High-speed Motor Racing Goes Green in Charge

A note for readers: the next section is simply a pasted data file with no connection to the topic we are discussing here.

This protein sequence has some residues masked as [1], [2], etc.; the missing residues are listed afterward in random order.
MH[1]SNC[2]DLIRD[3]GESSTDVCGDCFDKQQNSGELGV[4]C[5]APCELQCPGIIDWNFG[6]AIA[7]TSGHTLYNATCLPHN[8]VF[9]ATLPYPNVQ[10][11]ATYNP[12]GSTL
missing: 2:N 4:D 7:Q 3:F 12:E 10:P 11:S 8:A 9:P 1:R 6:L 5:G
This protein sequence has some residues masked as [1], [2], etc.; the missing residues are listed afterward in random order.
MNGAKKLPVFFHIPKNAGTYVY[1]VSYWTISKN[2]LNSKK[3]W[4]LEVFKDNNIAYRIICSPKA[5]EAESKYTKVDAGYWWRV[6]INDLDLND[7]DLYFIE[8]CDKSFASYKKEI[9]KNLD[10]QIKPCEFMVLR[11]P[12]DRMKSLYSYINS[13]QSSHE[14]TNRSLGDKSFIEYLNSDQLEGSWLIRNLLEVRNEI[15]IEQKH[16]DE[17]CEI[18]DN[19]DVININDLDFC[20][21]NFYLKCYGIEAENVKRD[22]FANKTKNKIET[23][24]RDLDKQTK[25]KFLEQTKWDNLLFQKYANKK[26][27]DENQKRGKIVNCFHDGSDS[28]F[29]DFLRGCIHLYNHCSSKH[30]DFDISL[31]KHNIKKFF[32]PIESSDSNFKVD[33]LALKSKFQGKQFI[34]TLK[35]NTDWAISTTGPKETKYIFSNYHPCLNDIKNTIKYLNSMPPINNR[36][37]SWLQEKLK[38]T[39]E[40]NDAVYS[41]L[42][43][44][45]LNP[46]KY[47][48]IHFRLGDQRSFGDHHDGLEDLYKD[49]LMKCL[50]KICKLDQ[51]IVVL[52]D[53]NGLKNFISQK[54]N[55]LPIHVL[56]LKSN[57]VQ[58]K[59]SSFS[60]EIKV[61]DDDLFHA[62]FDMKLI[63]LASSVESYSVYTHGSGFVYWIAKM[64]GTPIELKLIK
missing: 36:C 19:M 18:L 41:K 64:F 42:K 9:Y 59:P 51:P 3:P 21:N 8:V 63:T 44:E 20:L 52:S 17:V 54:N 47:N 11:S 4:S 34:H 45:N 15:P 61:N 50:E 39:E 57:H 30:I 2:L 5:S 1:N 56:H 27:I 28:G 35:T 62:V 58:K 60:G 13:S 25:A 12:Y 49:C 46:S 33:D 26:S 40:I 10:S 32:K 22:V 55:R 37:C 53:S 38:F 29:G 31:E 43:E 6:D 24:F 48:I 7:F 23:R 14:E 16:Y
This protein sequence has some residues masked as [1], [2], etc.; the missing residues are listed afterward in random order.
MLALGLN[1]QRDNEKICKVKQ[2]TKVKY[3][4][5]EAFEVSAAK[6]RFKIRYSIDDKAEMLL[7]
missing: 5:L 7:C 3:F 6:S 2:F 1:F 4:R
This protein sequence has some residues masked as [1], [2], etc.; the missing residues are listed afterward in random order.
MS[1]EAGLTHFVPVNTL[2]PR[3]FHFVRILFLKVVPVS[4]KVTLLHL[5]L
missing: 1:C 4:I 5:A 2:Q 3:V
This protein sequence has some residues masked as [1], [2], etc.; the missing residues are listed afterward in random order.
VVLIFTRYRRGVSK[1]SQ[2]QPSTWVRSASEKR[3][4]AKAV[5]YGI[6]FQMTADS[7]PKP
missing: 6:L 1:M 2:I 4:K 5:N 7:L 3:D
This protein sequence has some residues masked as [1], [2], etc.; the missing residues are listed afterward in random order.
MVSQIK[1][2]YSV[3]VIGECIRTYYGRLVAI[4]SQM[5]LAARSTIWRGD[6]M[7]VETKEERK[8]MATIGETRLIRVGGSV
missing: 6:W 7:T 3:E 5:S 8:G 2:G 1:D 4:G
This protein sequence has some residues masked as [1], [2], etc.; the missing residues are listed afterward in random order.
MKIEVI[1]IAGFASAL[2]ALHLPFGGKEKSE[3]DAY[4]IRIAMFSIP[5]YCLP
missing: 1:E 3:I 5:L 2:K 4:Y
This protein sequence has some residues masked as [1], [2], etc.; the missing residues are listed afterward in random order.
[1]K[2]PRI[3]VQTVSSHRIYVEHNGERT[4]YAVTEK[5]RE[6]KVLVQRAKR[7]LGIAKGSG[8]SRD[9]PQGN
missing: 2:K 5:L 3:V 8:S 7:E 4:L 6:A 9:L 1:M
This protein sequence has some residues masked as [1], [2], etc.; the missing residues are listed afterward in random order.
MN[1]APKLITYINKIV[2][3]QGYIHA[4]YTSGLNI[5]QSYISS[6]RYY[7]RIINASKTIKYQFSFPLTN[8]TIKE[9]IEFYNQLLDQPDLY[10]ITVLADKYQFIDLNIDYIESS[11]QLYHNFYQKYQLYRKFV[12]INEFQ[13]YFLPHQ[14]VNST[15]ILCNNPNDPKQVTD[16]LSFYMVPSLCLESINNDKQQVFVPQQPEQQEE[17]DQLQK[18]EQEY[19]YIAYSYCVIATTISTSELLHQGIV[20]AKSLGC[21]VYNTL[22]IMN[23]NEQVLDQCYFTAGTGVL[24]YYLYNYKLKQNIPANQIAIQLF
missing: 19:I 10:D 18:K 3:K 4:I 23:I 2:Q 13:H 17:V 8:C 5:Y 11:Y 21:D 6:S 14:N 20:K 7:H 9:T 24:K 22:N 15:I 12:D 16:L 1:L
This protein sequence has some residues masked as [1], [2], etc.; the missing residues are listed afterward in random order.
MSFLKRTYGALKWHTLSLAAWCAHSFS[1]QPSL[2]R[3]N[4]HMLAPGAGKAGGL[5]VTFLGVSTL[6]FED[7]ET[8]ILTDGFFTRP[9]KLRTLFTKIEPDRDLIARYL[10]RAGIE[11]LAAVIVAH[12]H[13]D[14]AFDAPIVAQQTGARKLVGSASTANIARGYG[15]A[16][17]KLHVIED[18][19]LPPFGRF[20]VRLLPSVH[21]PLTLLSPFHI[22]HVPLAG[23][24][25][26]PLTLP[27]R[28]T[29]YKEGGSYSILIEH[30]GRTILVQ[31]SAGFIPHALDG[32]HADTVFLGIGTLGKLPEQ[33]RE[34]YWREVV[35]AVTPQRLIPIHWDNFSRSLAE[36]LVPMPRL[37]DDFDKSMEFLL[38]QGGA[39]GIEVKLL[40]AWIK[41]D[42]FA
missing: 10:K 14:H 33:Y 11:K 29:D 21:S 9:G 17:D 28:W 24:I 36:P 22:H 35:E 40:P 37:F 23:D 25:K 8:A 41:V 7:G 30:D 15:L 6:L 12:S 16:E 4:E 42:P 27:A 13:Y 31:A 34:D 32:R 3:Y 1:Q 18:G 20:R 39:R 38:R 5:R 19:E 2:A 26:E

Charge opens with the noise, velocity, and adrenaline of the Isle of Man's TT motorcycle race, a 37-mile mountain course taken at speeds of 200 mph. But this story is about the TT's zero-emissions grand prix, a looming folly. Even some proponents of the 2009 experiment seemed circumspect, and fans raged. People come to the TT "to see hard men ride hard motorcycles, not piss about on battery-powered scrap," rants one pub-goer. These are quiet bikes—birds smash into them!—that in the first year couldn't approach 100 mph. The riders marvel at the scenery, which blurs by in regular races. But documentarian Mark Neale, with drama provided by narrator Ewan McGregor and editor Rochelle Watson, shows there's no dearth of adrenaline as engineering teams face challenges every bit as bumpy, winding, perilous and exhilarating as the famous course itself. They harness amps and volts with wires and duct tape, but most of all, with true belief. The characters are irresistible, especially gentle, long-haired Brit genius Cedric Lynch, who's been playing with electric motors since childhood and collected judgments from corporations that ripped off his ideas. (He has invested none of his money on shoes.) Another is Michael Czysz, an Oregon designer with the most American of advantages: money and unfailing determination. Advances in the bikes' speed, performance, and design in subsequent years are thrilling. Bikes top 100 mph. Change, minus emissions, is in the air. And the pub-talk turns friendly and even proud.
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